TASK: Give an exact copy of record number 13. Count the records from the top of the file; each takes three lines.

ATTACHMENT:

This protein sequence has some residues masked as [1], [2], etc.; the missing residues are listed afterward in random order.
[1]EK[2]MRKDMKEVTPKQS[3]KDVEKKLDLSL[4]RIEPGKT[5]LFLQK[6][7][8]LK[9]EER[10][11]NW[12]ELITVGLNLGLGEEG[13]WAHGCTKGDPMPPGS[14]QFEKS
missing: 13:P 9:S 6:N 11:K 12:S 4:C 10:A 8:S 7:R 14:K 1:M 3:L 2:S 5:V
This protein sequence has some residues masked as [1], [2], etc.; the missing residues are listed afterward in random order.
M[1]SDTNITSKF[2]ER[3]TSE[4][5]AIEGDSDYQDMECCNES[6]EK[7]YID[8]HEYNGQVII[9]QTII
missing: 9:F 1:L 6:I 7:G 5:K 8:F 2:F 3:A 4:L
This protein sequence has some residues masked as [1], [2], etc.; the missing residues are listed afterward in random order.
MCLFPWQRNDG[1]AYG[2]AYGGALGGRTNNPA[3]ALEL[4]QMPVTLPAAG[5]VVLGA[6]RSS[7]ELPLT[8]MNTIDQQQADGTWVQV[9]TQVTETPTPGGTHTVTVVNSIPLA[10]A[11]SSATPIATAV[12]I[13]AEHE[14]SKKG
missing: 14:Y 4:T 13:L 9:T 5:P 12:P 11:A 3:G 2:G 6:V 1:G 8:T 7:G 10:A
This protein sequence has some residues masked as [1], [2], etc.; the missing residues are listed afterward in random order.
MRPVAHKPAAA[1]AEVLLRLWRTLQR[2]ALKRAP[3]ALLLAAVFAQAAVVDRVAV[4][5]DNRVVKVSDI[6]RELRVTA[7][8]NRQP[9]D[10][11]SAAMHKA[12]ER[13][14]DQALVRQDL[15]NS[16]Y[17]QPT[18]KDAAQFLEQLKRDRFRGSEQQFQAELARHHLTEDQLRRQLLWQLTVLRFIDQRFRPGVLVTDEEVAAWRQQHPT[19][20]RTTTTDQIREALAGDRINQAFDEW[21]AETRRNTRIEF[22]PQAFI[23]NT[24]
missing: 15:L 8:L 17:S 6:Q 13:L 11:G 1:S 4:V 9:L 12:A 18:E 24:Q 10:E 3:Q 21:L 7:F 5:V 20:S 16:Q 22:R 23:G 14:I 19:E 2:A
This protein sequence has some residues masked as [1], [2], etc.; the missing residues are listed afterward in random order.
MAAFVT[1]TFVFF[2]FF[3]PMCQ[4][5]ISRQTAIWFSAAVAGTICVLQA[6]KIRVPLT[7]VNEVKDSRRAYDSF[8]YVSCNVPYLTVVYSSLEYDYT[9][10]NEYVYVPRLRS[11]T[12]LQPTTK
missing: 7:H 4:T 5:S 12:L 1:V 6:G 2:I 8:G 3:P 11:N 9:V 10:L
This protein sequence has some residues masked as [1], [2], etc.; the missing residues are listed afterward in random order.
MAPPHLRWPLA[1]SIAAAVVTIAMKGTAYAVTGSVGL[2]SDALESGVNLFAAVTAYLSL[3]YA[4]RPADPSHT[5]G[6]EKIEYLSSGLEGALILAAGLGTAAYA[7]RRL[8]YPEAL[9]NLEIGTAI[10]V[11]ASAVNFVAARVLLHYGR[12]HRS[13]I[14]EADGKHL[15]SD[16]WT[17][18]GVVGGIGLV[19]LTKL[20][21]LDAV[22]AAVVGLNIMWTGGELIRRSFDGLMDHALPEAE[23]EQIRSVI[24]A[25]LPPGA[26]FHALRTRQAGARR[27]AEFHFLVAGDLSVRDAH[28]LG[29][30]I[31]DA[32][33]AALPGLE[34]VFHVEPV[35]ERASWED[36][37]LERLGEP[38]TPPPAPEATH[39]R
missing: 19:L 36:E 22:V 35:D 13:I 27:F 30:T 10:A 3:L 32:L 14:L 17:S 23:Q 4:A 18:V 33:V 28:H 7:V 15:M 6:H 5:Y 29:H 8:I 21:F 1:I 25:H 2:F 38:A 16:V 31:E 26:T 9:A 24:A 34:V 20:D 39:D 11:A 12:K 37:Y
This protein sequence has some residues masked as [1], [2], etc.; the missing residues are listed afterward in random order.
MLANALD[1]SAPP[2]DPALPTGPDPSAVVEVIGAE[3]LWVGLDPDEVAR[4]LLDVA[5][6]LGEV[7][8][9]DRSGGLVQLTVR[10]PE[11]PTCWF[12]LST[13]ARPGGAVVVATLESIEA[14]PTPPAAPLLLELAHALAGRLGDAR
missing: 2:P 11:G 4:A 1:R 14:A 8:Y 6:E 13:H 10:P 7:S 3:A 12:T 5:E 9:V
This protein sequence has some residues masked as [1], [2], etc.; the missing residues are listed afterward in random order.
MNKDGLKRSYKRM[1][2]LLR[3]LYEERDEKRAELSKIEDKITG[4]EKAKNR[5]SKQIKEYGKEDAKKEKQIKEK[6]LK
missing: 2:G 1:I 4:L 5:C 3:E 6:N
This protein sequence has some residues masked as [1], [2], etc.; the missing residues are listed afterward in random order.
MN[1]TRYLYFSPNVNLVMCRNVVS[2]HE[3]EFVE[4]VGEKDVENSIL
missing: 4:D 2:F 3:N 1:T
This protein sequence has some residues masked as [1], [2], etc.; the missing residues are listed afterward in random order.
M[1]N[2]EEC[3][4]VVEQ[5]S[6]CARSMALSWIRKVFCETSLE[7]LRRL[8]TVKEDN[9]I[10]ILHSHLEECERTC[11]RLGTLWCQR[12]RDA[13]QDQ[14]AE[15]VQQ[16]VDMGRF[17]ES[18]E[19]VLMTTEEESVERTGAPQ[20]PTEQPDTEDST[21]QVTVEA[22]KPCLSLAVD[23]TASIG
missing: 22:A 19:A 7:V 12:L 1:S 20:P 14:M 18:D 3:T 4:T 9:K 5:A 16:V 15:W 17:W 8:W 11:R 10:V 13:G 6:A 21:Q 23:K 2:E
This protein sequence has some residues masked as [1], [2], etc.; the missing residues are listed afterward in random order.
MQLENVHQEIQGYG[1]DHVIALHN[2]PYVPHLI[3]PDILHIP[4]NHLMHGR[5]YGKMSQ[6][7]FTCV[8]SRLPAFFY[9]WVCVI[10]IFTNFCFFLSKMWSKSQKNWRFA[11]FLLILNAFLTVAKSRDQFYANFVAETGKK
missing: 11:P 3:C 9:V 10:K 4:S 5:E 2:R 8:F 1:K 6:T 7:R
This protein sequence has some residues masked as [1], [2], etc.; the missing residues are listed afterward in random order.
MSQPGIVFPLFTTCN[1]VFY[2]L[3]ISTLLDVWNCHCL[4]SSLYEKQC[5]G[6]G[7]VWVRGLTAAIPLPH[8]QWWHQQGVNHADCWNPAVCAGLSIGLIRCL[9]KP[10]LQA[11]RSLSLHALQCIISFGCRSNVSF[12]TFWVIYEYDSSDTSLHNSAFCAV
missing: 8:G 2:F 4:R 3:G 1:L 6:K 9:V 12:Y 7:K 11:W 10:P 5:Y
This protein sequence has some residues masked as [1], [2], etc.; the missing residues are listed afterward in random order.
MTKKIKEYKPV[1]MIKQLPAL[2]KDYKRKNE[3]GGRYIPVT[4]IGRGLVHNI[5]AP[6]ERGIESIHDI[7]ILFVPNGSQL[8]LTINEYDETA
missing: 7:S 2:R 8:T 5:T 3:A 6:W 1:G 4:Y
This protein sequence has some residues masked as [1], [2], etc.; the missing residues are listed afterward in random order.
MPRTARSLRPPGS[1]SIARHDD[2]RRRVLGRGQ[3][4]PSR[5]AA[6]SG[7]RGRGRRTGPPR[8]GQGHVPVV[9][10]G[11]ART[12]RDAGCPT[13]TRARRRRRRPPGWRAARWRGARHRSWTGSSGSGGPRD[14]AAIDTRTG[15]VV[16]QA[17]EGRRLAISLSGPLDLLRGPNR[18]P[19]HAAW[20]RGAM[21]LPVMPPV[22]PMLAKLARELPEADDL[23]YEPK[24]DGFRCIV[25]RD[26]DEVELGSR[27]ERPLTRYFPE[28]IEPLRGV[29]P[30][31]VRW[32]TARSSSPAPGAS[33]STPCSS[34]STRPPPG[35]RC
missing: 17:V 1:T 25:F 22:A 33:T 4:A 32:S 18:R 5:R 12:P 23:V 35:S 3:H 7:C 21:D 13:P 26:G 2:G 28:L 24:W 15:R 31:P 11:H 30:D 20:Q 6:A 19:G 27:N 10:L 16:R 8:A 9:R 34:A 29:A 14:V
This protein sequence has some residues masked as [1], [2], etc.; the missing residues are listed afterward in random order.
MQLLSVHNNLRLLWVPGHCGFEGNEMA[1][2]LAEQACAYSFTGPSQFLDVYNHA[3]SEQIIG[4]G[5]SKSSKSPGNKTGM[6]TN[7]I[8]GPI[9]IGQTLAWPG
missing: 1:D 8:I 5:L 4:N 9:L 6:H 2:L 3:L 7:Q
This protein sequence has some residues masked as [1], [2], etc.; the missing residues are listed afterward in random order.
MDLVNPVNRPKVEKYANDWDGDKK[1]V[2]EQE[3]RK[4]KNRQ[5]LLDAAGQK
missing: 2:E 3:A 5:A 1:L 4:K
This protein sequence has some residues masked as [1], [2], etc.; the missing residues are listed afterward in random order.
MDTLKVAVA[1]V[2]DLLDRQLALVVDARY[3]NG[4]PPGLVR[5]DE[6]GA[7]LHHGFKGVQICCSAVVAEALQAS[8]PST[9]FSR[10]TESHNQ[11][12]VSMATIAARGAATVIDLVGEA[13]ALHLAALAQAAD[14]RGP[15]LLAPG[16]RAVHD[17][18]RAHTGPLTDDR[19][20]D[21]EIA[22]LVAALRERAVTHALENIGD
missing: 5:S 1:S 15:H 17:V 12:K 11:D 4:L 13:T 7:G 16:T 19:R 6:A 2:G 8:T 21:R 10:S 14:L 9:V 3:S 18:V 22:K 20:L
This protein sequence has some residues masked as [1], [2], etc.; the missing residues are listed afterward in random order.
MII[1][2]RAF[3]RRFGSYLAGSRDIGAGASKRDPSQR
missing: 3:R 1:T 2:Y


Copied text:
This protein sequence has some residues masked as [1], [2], etc.; the missing residues are listed afterward in random order.
MTKKIKEYKPV[1]MIKQLPAL[2]KDYKRKNE[3]GGRYIPVT[4]IGRGLVHNI[5]AP[6]ERGIESIHDI[7]ILFVPNGSQL[8]LTINEYDETA
missing: 7:S 2:R 8:T 5:T 3:A 6:W 1:G 4:Y